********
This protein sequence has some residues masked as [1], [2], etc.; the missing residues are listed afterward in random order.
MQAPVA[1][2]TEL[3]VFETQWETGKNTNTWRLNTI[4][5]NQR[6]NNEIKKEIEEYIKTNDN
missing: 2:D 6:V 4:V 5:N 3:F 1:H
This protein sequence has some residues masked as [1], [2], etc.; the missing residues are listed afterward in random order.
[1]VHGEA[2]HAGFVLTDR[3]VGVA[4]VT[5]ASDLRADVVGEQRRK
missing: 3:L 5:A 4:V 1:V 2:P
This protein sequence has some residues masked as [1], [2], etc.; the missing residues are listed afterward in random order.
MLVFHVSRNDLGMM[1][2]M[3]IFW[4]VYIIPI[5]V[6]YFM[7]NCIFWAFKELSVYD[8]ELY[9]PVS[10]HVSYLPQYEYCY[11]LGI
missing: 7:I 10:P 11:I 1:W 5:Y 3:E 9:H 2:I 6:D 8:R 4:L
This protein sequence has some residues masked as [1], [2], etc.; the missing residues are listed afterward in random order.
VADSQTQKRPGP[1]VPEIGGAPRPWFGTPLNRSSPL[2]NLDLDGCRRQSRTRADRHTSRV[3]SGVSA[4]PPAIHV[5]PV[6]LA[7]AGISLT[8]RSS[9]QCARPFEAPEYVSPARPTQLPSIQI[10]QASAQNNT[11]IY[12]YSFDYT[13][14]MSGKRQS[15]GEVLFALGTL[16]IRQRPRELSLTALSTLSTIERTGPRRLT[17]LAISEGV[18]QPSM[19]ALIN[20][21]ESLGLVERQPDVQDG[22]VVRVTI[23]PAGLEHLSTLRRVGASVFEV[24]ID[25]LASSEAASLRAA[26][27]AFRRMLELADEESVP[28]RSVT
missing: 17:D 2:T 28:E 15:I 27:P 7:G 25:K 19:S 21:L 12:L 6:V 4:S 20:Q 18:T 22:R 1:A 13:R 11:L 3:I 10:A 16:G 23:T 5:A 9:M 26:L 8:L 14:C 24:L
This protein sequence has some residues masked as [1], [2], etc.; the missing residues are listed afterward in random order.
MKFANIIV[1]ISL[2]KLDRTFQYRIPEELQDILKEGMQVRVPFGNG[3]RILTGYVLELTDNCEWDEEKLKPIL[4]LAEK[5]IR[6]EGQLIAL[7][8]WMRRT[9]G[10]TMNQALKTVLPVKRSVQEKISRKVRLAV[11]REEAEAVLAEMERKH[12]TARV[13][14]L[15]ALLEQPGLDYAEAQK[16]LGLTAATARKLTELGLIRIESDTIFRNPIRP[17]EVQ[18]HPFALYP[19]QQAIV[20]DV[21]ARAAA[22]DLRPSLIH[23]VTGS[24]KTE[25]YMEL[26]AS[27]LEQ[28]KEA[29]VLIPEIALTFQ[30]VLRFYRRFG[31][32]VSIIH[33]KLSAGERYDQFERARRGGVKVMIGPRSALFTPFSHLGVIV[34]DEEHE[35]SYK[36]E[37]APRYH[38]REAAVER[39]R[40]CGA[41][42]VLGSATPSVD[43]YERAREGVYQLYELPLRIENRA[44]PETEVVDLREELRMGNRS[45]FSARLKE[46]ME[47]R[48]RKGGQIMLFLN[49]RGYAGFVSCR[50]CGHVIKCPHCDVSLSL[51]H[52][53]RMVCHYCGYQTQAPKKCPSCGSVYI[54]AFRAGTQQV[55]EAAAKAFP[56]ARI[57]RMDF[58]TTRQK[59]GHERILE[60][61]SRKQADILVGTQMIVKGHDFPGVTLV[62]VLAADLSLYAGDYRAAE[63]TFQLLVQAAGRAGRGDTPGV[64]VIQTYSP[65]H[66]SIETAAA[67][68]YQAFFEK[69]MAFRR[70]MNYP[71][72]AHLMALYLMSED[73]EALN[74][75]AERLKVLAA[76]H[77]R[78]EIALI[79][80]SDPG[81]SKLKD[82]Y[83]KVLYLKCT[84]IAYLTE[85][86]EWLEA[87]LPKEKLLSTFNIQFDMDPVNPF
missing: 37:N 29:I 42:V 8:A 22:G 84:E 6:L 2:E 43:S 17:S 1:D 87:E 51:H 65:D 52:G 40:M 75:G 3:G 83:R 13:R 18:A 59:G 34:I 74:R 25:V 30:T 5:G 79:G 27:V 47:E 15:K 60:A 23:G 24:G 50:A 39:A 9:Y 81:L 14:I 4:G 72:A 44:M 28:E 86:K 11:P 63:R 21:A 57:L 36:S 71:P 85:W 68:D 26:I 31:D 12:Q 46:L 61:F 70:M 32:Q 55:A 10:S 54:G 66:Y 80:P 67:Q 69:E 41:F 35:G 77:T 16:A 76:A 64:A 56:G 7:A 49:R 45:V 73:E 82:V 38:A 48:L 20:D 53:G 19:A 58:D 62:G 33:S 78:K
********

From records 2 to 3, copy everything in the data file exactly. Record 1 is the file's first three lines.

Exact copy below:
This protein sequence has some residues masked as [1], [2], etc.; the missing residues are listed afterward in random order.
[1]VHGEA[2]HAGFVLTDR[3]VGVA[4]VT[5]ASDLRADVVGEQRRK
missing: 3:L 5:A 4:V 1:V 2:P
This protein sequence has some residues masked as [1], [2], etc.; the missing residues are listed afterward in random order.
MLVFHVSRNDLGMM[1][2]M[3]IFW[4]VYIIPI[5]V[6]YFM[7]NCIFWAFKELSVYD[8]ELY[9]PVS[10]HVSYLPQYEYCY[11]LGI
missing: 7:I 10:P 11:I 1:W 5:Y 3:E 9:H 2:I 6:D 8:R 4:L